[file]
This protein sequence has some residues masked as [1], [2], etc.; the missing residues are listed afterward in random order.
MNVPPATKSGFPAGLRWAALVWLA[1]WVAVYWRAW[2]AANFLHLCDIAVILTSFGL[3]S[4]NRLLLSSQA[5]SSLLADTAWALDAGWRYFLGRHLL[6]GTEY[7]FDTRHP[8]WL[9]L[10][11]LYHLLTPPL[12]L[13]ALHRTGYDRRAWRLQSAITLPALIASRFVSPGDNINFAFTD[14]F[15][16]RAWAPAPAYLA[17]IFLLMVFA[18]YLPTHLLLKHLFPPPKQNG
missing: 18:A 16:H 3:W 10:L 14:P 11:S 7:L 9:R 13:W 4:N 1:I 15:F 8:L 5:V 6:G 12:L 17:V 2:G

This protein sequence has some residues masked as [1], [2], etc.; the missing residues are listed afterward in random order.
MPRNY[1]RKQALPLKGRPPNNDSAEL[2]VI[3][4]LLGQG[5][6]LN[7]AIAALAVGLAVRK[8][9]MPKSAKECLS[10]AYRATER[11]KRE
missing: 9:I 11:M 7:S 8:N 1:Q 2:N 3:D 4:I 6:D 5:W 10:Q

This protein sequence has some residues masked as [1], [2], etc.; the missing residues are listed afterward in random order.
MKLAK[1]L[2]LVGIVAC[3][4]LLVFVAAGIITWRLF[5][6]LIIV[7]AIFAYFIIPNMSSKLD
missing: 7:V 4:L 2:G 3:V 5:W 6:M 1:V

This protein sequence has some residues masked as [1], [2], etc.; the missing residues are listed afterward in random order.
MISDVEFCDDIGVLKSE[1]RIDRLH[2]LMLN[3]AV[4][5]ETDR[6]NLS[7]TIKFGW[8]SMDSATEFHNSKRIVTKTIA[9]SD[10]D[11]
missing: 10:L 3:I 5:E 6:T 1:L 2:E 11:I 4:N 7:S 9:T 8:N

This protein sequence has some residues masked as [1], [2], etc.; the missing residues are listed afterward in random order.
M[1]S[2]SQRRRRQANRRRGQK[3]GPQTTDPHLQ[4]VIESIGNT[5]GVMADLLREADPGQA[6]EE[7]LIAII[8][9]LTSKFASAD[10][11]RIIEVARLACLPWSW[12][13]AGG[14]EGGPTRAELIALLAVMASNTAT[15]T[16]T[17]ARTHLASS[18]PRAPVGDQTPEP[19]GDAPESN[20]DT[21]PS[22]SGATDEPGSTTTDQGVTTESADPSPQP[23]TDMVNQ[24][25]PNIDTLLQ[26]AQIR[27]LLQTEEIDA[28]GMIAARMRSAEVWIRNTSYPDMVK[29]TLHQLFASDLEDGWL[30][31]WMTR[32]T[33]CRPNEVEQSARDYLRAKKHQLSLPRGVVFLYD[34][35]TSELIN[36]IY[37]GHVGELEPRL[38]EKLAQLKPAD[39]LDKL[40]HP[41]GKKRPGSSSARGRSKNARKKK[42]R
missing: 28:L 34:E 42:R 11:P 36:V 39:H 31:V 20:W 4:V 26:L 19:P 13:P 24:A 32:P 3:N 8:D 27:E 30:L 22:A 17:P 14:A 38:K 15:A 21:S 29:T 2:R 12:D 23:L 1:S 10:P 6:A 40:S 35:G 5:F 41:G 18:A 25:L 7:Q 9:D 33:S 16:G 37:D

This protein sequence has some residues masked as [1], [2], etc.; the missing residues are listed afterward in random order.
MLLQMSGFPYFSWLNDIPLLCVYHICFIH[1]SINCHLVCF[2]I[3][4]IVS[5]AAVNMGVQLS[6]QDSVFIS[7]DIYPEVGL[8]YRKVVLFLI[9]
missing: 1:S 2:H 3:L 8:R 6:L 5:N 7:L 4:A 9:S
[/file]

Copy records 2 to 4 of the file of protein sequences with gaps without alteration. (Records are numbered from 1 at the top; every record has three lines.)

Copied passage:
This protein sequence has some residues masked as [1], [2], etc.; the missing residues are listed afterward in random order.
MPRNY[1]RKQALPLKGRPPNNDSAEL[2]VI[3][4]LLGQG[5][6]LN[7]AIAALAVGLAVRK[8][9]MPKSAKECLS[10]AYRATER[11]KRE
missing: 9:I 11:M 7:S 8:N 1:Q 2:N 3:D 4:I 6:D 5:W 10:Q

This protein sequence has some residues masked as [1], [2], etc.; the missing residues are listed afterward in random order.
MKLAK[1]L[2]LVGIVAC[3][4]LLVFVAAGIITWRLF[5][6]LIIV[7]AIFAYFIIPNMSSKLD
missing: 7:V 4:L 2:G 3:V 5:W 6:M 1:V

This protein sequence has some residues masked as [1], [2], etc.; the missing residues are listed afterward in random order.
MISDVEFCDDIGVLKSE[1]RIDRLH[2]LMLN[3]AV[4][5]ETDR[6]NLS[7]TIKFGW[8]SMDSATEFHNSKRIVTKTIA[9]SD[10]D[11]
missing: 10:L 3:I 5:E 6:T 1:L 2:E 11:I 4:N 7:S 9:T 8:N